LUM-TEC rates the watch as 100 meters of water resistance. The watch has a sapphire crystal with double AR coating, and nice looking real carbon fiber dial. I don't much like most carbon fiber dials, but this is one of the exceptions. Basically, the problem with most carbon fiber dials is that its almost 3D look hides elements on the face like hands and markers. When you can preserve high contrast, then a carbon fiber dial can look great. In this instance the hour markers and hands contrast quite well - for high performance legibility and look. LUM-TEC uses a no nonsense set of hour markers, minute markers and a full set of Arabic numerals. This makes the watch dead easy to read, and thankfully straight forward. It might have the pretty minimalism of a Panerai, but will beat it in terms of reading accuracy any day. One issue I have with the dial is the size of the hands. They just aren't quite large enough for my taste, and strict rules of watch dial proportions. Further compounding the issues it the style of hands LUM-TEC uses are outlined in black, which makes the hands look even shorter due to the fact that much of the time what you see if the white, not the black part of the hands. This doesn't effect legibility too much, but strictly speaking, the hands should be longer. I do like the splash of color on the dial with the red title of the watch.
One other small complaint about the dial is the date window. I like that LUM-TEC experimented with making it a round hole, versus a square one, but it is literally a little hole drilled into the dial. In fact, I would venture to say that it is round because drilling a hole in carbon fiber was easier than cutting one. The issue is that the border of the window might have been a tad bit more elegant, and opening up the whole a bit might have helped with seeing the date at angles. Though that would have made it possible to see too much of other date numbers in the window. It is possible that LUM-TEC made the best out of a complex situation with the date window.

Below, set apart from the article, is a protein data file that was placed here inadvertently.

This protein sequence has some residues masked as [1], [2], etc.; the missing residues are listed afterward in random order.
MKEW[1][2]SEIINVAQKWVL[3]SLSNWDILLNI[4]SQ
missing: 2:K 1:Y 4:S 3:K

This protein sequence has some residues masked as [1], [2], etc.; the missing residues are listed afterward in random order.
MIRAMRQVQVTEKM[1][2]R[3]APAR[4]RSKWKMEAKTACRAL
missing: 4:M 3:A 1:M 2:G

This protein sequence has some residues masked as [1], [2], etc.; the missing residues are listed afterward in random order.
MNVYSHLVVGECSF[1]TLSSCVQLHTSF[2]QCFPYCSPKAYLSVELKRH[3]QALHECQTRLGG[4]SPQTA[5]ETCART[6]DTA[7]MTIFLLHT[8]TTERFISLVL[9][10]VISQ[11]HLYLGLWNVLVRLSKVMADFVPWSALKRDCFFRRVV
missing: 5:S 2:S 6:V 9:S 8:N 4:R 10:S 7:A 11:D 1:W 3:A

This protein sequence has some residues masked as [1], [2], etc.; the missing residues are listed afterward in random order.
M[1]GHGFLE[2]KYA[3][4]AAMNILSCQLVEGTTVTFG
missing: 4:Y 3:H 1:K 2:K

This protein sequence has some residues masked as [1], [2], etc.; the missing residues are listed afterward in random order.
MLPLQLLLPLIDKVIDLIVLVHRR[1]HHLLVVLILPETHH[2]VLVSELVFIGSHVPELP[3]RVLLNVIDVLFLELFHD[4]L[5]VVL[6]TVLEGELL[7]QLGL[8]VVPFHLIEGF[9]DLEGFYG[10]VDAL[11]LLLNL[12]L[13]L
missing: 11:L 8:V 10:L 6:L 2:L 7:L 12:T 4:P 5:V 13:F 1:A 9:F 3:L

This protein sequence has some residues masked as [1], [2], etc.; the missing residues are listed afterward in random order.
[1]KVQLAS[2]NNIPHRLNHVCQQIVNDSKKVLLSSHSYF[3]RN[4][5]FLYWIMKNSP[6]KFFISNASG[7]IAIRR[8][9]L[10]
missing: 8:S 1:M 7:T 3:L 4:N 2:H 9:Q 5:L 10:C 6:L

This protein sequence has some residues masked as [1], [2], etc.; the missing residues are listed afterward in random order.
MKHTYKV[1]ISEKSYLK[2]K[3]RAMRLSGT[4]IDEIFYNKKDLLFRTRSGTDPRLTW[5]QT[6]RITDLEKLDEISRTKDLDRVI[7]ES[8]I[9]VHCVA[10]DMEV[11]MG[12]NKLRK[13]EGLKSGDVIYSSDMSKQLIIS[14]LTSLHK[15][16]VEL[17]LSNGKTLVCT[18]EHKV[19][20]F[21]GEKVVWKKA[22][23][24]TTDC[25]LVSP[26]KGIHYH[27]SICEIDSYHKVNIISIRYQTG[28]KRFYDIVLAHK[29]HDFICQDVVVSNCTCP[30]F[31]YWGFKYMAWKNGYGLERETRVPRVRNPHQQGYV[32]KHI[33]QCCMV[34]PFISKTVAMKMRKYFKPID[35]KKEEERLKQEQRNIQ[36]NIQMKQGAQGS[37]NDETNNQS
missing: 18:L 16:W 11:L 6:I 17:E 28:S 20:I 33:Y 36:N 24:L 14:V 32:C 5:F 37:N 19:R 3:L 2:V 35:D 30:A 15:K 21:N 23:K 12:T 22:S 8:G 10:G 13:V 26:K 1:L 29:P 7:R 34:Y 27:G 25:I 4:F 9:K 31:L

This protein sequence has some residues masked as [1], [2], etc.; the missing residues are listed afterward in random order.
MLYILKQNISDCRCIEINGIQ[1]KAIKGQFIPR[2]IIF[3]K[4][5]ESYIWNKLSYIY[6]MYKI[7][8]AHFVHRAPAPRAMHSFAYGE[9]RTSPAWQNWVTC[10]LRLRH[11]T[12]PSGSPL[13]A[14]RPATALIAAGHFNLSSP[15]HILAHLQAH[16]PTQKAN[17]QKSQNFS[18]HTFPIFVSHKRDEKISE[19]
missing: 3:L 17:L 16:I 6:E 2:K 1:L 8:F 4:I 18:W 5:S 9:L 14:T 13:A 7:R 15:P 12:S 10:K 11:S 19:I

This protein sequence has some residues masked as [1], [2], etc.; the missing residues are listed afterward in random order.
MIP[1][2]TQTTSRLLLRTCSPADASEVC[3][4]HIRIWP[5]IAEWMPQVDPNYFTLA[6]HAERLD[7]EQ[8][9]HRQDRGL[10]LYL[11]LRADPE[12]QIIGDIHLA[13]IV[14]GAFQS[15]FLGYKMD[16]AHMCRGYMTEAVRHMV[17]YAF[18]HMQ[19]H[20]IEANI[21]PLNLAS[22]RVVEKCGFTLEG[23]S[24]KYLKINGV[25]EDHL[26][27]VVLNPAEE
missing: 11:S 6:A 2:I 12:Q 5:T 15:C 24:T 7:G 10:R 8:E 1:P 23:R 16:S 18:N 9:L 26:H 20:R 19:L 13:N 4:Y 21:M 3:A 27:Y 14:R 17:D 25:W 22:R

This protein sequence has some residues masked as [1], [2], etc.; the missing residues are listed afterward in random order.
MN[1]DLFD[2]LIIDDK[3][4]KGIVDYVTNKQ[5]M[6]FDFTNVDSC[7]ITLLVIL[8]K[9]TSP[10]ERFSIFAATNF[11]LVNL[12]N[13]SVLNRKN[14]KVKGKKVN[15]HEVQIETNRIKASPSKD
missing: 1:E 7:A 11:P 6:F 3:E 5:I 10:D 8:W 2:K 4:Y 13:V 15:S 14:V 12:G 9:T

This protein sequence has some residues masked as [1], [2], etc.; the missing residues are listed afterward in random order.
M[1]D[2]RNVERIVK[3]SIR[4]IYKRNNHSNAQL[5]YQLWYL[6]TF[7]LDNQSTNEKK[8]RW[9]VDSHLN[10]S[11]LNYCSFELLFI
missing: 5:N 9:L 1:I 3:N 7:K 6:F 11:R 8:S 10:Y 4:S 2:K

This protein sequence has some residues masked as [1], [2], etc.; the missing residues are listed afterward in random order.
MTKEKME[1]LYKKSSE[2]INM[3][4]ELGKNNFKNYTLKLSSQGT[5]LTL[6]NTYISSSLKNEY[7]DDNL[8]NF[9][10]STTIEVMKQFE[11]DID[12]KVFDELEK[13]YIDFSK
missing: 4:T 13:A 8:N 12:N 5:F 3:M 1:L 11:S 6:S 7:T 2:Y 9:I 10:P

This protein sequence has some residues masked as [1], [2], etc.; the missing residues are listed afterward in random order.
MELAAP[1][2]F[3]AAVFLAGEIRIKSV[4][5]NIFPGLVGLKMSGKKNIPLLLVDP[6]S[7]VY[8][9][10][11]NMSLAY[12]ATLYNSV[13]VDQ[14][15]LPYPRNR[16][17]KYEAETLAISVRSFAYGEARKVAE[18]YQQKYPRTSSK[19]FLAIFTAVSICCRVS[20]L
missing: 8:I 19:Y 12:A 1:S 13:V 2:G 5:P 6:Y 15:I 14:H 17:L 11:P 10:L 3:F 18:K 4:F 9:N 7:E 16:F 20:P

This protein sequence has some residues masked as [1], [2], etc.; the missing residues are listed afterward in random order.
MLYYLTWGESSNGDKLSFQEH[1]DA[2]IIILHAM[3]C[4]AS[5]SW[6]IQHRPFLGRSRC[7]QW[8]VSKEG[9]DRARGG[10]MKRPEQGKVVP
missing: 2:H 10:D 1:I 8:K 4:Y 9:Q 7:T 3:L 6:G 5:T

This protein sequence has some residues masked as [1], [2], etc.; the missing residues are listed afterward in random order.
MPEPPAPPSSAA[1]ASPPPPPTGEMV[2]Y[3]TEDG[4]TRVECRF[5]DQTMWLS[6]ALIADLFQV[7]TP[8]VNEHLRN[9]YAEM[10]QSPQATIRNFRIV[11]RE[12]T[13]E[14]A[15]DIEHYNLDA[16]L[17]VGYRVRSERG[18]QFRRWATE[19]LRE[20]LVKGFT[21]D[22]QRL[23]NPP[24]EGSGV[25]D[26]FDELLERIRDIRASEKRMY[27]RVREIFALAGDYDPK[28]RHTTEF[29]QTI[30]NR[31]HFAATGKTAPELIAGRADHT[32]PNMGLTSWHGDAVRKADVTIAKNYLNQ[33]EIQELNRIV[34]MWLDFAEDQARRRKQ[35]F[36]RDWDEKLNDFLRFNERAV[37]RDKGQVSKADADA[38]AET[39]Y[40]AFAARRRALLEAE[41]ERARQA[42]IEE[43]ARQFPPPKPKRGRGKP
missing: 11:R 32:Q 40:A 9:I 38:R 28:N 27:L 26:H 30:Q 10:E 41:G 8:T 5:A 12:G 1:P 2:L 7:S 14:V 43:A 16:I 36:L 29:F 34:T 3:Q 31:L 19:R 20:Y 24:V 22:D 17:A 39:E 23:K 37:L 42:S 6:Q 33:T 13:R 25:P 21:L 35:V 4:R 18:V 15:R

LUM-TEC is of the few watch brands out there that make their own lume. It is a special formula they call "MDV" (maximum darkness visibility), and is quite good. They uses many layers of it, and the lume not only works well, but is attractively applied in a thick fashion. In the dark, the luminant performs well, without looking grainy - which can happen a lot with cheap lume. MDV lume is good enough that others even buy it from LUM-TEC as an alternative to the more expensive SuperLumiNova.
This watch is an automatic. LUM-TEC uses a workhorse SII (Seiko) NH15J automatic movement, that also has hand-winding (not all Japanese automatics do). The movement works just fine without complaint. Don't forget that the Combat B series of watches comes in many case finishes, movements, and dials. I quite like this version, but you can get ones with out PVD coating, with simple matte black dials, with quartz chronograph movements, while being able to mix each of those.
As a limited edition of just 100 pieces, this is a hot watch that certainly won't last forever. But if LUM-TEC is out of this B7 model, its "cousins" are great timepieces as well. LUM-TEC continues to pursue today's American dream of watch making, and helps watch lovers stay excited, while enticing non-watch wearing people to join our club. Price for the LUM-TEC Combat B7 is $865 and available on their website here for purchase.